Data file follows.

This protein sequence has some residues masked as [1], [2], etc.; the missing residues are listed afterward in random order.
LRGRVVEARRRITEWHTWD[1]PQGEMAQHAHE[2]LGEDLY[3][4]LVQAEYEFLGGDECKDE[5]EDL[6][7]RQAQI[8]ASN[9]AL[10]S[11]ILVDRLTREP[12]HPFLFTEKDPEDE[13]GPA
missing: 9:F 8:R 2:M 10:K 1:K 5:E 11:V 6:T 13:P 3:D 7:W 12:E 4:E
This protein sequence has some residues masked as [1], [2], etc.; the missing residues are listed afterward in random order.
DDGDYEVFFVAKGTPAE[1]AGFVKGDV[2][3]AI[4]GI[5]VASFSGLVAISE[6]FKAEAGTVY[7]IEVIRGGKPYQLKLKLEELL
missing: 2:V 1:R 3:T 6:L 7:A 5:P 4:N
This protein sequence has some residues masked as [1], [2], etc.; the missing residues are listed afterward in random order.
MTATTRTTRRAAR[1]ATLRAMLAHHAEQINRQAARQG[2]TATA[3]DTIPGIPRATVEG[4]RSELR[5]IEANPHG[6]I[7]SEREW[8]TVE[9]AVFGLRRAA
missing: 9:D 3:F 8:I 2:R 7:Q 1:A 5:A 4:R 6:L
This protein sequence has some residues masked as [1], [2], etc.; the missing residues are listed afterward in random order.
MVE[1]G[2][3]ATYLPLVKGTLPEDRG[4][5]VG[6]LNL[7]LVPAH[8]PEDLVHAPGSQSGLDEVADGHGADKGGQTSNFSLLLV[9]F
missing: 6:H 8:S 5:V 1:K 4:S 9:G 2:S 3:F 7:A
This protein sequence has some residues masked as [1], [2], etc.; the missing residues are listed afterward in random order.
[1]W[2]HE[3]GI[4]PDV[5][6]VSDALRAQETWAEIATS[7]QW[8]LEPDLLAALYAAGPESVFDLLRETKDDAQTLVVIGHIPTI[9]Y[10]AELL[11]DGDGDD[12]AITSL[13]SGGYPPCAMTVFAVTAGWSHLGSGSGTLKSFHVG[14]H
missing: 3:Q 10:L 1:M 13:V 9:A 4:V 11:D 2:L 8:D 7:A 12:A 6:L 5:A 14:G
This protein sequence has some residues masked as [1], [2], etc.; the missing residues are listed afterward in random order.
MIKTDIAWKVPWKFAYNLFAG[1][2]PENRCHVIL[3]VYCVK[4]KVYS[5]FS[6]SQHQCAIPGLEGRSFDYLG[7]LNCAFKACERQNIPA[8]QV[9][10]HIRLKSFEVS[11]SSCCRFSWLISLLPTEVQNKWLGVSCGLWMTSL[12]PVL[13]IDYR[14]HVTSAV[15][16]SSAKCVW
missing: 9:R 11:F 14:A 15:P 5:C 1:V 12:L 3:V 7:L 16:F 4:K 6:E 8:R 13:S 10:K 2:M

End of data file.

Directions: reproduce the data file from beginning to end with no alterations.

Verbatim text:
This protein sequence has some residues masked as [1], [2], etc.; the missing residues are listed afterward in random order.
LRGRVVEARRRITEWHTWD[1]PQGEMAQHAHE[2]LGEDLY[3][4]LVQAEYEFLGGDECKDE[5]EDL[6][7]RQAQI[8]ASN[9]AL[10]S[11]ILVDRLTREP[12]HPFLFTEKDPEDE[13]GPA
missing: 9:F 8:R 2:M 10:K 1:K 5:E 11:V 6:T 13:P 3:D 7:W 12:E 4:E
This protein sequence has some residues masked as [1], [2], etc.; the missing residues are listed afterward in random order.
DDGDYEVFFVAKGTPAE[1]AGFVKGDV[2][3]AI[4]GI[5]VASFSGLVAISE[6]FKAEAGTVY[7]IEVIRGGKPYQLKLKLEELL
missing: 2:V 1:R 3:T 6:L 7:A 5:P 4:N
This protein sequence has some residues masked as [1], [2], etc.; the missing residues are listed afterward in random order.
MTATTRTTRRAAR[1]ATLRAMLAHHAEQINRQAARQG[2]TATA[3]DTIPGIPRATVEG[4]RSELR[5]IEANPHG[6]I[7]SEREW[8]TVE[9]AVFGLRRAA
missing: 9:D 3:F 8:I 2:R 7:Q 1:A 5:A 4:R 6:L
This protein sequence has some residues masked as [1], [2], etc.; the missing residues are listed afterward in random order.
MVE[1]G[2][3]ATYLPLVKGTLPEDRG[4][5]VG[6]LNL[7]LVPAH[8]PEDLVHAPGSQSGLDEVADGHGADKGGQTSNFSLLLV[9]F
missing: 6:H 8:S 5:V 1:K 4:S 9:G 2:S 3:F 7:A
This protein sequence has some residues masked as [1], [2], etc.; the missing residues are listed afterward in random order.
[1]W[2]HE[3]GI[4]PDV[5][6]VSDALRAQETWAEIATS[7]QW[8]LEPDLLAALYAAGPESVFDLLRETKDDAQTLVVIGHIPTI[9]Y[10]AELL[11]DGDGDD[12]AITSL[13]SGGYPPCAMTVFAVTAGWSHLGSGSGTLKSFHVG[14]H
missing: 3:Q 10:L 1:M 13:V 9:A 4:V 11:D 2:L 8:D 7:A 12:A 6:L 5:A 14:G
This protein sequence has some residues masked as [1], [2], etc.; the missing residues are listed afterward in random order.
MIKTDIAWKVPWKFAYNLFAG[1][2]PENRCHVIL[3]VYCVK[4]KVYS[5]FS[6]SQHQCAIPGLEGRSFDYLG[7]LNCAFKACERQNIPA[8]QV[9][10]HIRLKSFEVS[11]SSCCRFSWLISLLPTEVQNKWLGVSCGLWMTSL[12]PVL[13]IDYR[14]HVTSAV[15][16]SSAKCVW
missing: 9:R 11:F 14:A 15:P 5:C 1:V 12:L 3:V 7:L 16:F 4:K 6:E 8:R 13:S 10:K 2:M